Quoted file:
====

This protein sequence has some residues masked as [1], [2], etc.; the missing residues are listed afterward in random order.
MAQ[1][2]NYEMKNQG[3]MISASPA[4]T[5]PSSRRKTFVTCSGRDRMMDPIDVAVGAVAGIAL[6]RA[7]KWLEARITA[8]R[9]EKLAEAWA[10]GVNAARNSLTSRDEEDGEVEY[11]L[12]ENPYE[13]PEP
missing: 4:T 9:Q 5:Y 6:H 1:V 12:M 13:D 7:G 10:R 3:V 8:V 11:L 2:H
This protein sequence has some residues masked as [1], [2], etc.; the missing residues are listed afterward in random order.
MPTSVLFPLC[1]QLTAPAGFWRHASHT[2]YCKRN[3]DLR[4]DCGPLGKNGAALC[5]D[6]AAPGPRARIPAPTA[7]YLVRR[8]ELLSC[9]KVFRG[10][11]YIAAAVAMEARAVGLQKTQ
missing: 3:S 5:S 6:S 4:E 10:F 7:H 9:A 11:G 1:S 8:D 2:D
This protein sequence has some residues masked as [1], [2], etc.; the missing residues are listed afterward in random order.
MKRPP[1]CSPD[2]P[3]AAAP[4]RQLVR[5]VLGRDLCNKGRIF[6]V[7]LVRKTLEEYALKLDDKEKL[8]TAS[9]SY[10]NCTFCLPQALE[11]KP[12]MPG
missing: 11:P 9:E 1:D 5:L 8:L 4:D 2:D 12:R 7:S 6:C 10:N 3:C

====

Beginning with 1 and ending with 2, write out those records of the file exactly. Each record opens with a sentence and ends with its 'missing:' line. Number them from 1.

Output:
This protein sequence has some residues masked as [1], [2], etc.; the missing residues are listed afterward in random order.
MAQ[1][2]NYEMKNQG[3]MISASPA[4]T[5]PSSRRKTFVTCSGRDRMMDPIDVAVGAVAGIAL[6]RA[7]KWLEARITA[8]R[9]EKLAEAWA[10]GVNAARNSLTSRDEEDGEVEY[11]L[12]ENPYE[13]PEP
missing: 4:T 9:Q 5:Y 6:H 1:V 12:M 13:D 7:G 10:R 3:V 8:V 11:L 2:H
This protein sequence has some residues masked as [1], [2], etc.; the missing residues are listed afterward in random order.
MPTSVLFPLC[1]QLTAPAGFWRHASHT[2]YCKRN[3]DLR[4]DCGPLGKNGAALC[5]D[6]AAPGPRARIPAPTA[7]YLVRR[8]ELLSC[9]KVFRG[10][11]YIAAAVAMEARAVGLQKTQ
missing: 3:S 5:S 6:S 4:E 10:F 7:H 9:A 11:G 1:S 8:D 2:D